Enter Dromio Sira. from the Bay. S. Dro. Master, there is a bark of Epidamnum, That stays but, till her owner comes aboard; Then, Sir, the bears away. Our fraughtage, Sir, I have convey'd aboard; and I have bought The Qyl, the Balsamum, and Aqua-vite. The ship is in her trim; the merry wind Blows fair from land; they stay for nought at all, But for their owner, master, and your self. E. Ant. How now! a mad man! why, thou peevish

sheep, What ship of Epidamnum stays for me?

S. Dro. A ship you sent me to, to hire wafrage.

E. Ant. Thou drunken slave, I sent thee for a rope And told thee to what purpose, and what end.

S. Dro. You sent me for a rope's-end as soon : You sent me to the Bay, Sir, for a bark.

[blocks in formation]

E. Ant. I will debate this matter at more leisure,
And teach your ears to lift me with more hecd.
To Adriana, villain, hie thee ftrait,
Give her this key, and tell her, in the desk
That's cover'd o'er with Turkish tapeftry,
There is a purse of ducats, let her send it:
Tell her, I am arrested in the street,
And that shall bail me; hie thee, fláve; be gone:
On, officer, to prison 'till it come.

[Exeunt.
S. Dro. To Adriana! that is where we din'd,
Where Dowfabel did claim me for her husband;
She is too big, I hope, for me to compass.
Thither I must, altho' against my will,
For servants muft their masters minds fulfil. [Exit.

SCENE changes to E. Antipholis's House.

Enter Adriana and Luciana.

[ocr errors]

Adr.
Ai Luciana, did he tempt thee so?

Might'st thou perceive austerely in his eye
That he did plead in earnest, yea or no?
Look'd he or red or pale, or sad or merrily?
What observation mad'st thou in this case,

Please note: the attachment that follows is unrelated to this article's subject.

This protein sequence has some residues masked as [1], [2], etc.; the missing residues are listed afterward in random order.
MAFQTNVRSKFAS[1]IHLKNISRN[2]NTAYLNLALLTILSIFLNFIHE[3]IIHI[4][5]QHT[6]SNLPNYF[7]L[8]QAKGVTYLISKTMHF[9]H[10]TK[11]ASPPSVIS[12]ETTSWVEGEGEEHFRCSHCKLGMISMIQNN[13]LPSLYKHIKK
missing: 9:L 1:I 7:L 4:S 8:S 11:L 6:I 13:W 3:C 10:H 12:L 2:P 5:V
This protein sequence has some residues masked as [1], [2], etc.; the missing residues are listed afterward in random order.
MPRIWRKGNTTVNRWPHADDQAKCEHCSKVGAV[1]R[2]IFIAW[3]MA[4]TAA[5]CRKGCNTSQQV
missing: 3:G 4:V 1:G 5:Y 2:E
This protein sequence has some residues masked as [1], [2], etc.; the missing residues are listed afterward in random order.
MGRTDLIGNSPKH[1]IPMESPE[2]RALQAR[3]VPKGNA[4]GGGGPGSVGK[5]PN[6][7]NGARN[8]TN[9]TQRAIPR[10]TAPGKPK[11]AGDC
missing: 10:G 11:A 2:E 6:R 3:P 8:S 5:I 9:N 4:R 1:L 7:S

Of his heart's meteors tilting in his face?

Luc. First he deny’d, you had in him no Right.
Adr. He meant, he did me none; the more my spight.
Luc. Then swore he, that he was a stranger here.
Adr. And true he swore, though yet forsworn he

were.

Luc. Then pleaded I for

you.
Adr. And what said he?
Luc. That love I beggd for you, he begg'd of me.
Adr. With what persuasion did he tempt thy love?
Lüc. With words, that in an honest suit might move.
First, he did praise my beauty, then my speech.

Adr. Did'tt speak him fair?
Luc. Have patience, I beseech.

Adr. I cannot, nor I will not, hold me ftill;
My tongue, though not my heart, shall have its will.

Hc

He is deformed, crooked, old and sere,
I'll-fac'd, worse-body'd, shapeless every where ;
Vicious, ungentle, foolish, blunt, unkind,
Stigmatical in making, worse in mind.

Luc. Who would be jealous then of such a one?
No Evil loft is wail'd, when it is gone.
Adr. Ah! but I think him better than I say,

And yet, would herein others eyes were worse :
Far from her neft the lapwing cries away;
My heart prays for him, tho' my tongue do curse

Enter S. Dromio.
S. Dro. Here, go, the desk, the purse; sweet now

make haste.
Luc. How haft thou lost thy breath?
S. Dro. By running fast.
Adr. Where is thy master, Dromio? is he well?

S. Dro. No, he's in Tartar Limbo, worse than hell;
A devil in an everlasting garment hath him,
One, whose hard heart is button'd up with ftcel:
A fiend, a fury, pitiless and rough, (17)
A wolf, nay, worse, a fellow all in buff;
A back-friend, a shoulder-clapper, one that commands
The paffages of allies, creeks, and narrow lands;
A hound that runs counter, and yet draws dry-foot well;
One, that, before the judgment, carries poor souls to

hell. Adr. Why, man, what is the matter?

S. Dro. I do not know the matter; he is 'rested on the case.

(17) A Fiend, a Fairy, pitiless and rough,] Dromio here bringing Word in haste that his Master is arrested, describes the Bailiff by Names proper to raise Horror and Detestation of such a Creature, such as, a Devil, a Fiend, a Wolf, &c. But how does Fairy come up to these terrible Ideas ? Or with what Propriety can it be used here? Does he mean, that a Bailiff is like a Fairy in stealing away his Master? The truest Believers of those little Phantoms never pretended to think, that they stole any thing but Children. Certainly, it will fort better in Sense with the other Names annex'd, as well as the Character of a Catch-pole, to conclude that the Poet wrote ; a Fiend, a Fury, &c. I made this Conjecture in my SHAKESPEARE restor'd; and Mr. Pope has thought fit to embrace it in his last Edition.

Adr.

D4

« ПредишнаНапред »